2011-03-24 / Outdoors

Surveyors volunteer efforts to mark national observance


SURVEYING EVENT Marvin E. Myers, PS completed the measurement from control point 2 to the ¼ corner monument during the March 19 event to survey the position of a Public Land Corner on the Principal Meridian. 
(Courtesy photo) SURVEYING EVENT Marvin E. Myers, PS completed the measurement from control point 2 to the ¼ corner monument during the March 19 event to survey the position of a Public Land Corner on the Principal Meridian. (Courtesy photo) Submitted by Marv Myers, PS

Michigan’s surveyors celebrated National Surveyor’s Week (March 20- 26) on March 19 by participating in a Surveying USA Event with teams of volunteers to simultaneously measure the coordinates of key points of interest.

The surveyors from the Northeast Chapter of the Michigan Society of Professional Surveyors (MSPS) traveled to the Northern end of the lower peninsula to survey the position of a Public Land Corner on the Principal Meridian. The corner selected by the team was the 1/4 corner common to Section 25, T38N, R1W and Section 30 T38N, R1E, located in Cheboygan County. The corner was originally surveyed in 1840 by John Hodgeson, deputy surveyor for the Government Land Office.

The surveyors, including Carl Kiiskila, PS from the Michigan Department of Natural Resources and Environment (DNRE), representatives of the Northern Chapter of MSPS Marvin E. Myers, PS and Cole Sorenson, LIS, with Rowe Professional Service Co., Phil Case, PS with Gordie Fraser selected their site in Cheboygan County, which has been recorded and processed through the Michigan Remonumentation Program in 1993. The team used Advanced Global Positioning System (GPS) equipment to record the position of the corner.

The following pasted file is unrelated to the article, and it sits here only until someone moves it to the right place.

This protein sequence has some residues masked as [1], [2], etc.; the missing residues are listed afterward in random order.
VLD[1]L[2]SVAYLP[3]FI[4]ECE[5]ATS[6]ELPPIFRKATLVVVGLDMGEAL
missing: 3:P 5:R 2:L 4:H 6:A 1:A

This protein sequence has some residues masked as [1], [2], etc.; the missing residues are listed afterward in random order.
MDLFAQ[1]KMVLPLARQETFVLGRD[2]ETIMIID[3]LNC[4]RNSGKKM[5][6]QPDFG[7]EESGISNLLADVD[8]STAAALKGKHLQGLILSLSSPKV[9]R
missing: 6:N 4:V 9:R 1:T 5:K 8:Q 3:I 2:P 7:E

The corner was located in a wooded area, and because GPS measurements are affected by trees that block or deflect signals, two control points were set outside of the canopy along the highway where the GPS measurement could be measured unobstructed. A Robotic Total station was used to measure angle and distances to the corner.

The Robotic Total Station runs a program to measure and average multiple sets of angles and distances between control points and the monument. The stump of a “witness” or “bearing tree” was found in good condition and was used to verify the position of the existing monument.

A balsam that was a witness tree and added as an accessory in 1993 was dead and blocked the line of sight so it was removed and live trees were used to create a new accessory or witness corner.

A land corner recordation certificate (Land Corner Certificate) will be recorded at the register of deeds with the updated information. Remonumentation requires each monument to have a minimum of four accessories. That’s why corners need to be visited from time to time to add accessories to restore the position of the corner should the corner monument be destroyed.

The corner was originally marked by a cedar tree and subsequently marked with a pipe. It currently is marked with a standard county monument with an aluminum cap placed inside the old pipe, alongside is a typical 1/2” bar with a plastic cap.

Surveyors across the nation hosted simultaneous events. The goal of the NSPS Surveying USA is to give the public an opportunity to observe local surveyors in action and to learn more about the profession.

For information on the Michigan Society of Professional Surveyors, visit www.misps.org.

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